While there is definite scope in Africa for high-tech and high-performance hospitals that deliver state-of-the-art care, such projects cannot make sufficient impact on Africa’s immediate healthcare needs on their own. In fact, in more remote and rural areas in Africa, where even basic healthcare services are often lacking, a more decentralised approach is needed – leveraging a larger number of smaller facilities to deliver services across a wider geographic area.
To this end, one European trend that is starting to emerge is a move away from the traditional ‘mega hospitals’ (hundreds to a thousand beds) towards more day clinics that are smaller, more specialised medical centres. This approach to low-key schemes offers significant opportunities in Africa – to build more medical centres with the aim of providing highly efficient delivery of core healthcare services for people living in remote areas.
The success of this kind of approach will depend largely on prioritising spending on specialised medical centres and finding the most cost effective and efficient ways to roll out day clinics – in a networked series – across wider geographic areas. There are examples in Africa, for instance, of prefabricated solutions for day clinics . Such solutions include high performing, insulated, fire resistant, modular wall systems. These are easy to assemble and fully kitted, to ensure they meet all the necessary hygiene requirements for the health codes – and can be built with sustainability in mind by incorporating their own off-grid, hybrid approach to power supply (such solar and diesel generators, or solar and biomass-to-power). Additionally, a standardised design, as well as blueprints for any ancillary buildings, can be developed to assist in managing development costs, delivery and quality assurance on the entire series of projects.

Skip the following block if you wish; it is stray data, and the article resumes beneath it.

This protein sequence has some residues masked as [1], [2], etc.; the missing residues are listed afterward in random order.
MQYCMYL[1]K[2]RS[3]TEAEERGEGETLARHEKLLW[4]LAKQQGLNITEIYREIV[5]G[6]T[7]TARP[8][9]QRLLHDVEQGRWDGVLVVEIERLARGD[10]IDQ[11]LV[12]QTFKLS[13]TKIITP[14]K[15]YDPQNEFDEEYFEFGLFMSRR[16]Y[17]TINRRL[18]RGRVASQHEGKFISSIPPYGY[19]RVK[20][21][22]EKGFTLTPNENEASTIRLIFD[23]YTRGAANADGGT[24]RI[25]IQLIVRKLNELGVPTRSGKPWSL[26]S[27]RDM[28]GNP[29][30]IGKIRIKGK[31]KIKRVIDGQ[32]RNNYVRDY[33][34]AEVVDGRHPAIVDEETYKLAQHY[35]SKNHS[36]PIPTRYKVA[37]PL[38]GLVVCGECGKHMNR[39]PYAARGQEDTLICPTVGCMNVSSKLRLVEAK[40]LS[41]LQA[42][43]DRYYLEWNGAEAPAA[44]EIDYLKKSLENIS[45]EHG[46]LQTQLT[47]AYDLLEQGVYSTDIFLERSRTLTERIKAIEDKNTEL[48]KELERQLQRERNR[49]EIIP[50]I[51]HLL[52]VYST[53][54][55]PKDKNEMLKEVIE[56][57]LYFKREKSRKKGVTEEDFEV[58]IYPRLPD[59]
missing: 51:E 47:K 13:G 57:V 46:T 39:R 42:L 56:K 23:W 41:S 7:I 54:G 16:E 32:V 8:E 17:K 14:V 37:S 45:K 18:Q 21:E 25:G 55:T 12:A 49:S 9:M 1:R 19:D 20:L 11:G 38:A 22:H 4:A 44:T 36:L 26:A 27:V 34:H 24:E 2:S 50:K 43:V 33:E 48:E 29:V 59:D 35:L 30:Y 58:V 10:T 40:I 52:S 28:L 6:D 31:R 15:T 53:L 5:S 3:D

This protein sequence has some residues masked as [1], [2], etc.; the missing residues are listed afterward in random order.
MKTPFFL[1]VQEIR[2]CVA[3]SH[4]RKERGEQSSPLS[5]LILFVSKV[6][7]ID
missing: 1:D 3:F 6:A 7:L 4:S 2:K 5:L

Furthermore, adoption of disruptive and digital technologies – including, continued advancements in robotics and artificial intelligence (AI) – is driving revolutionary thinking about how healthcare services are provided.
We are already seeing widespread adoption of drones for delivery in e-Commerce environments, and this same technology can be applied to rural healthcare provision in Africa. Linking prefabricated, off-grid clinics with urban hospitals by sharing patient information, and then using drones to disperse and deliver medicine and emergency medical supplies, could ensure quicker access to care for rural communities. And any prescription, emergency or after care can, for example, be administered by qualified nurses onsite at the day clinic.
These are just a few examples of how technology can be used to expand the reach of healthcare services and increase access to primary – and possibly secondary - medical care for ever-larger portions of the population, across remote and rural Africa.
In Africa, innovation is about balance – and more often about the approach taken than the materials or technology used - to deliver the basics really well.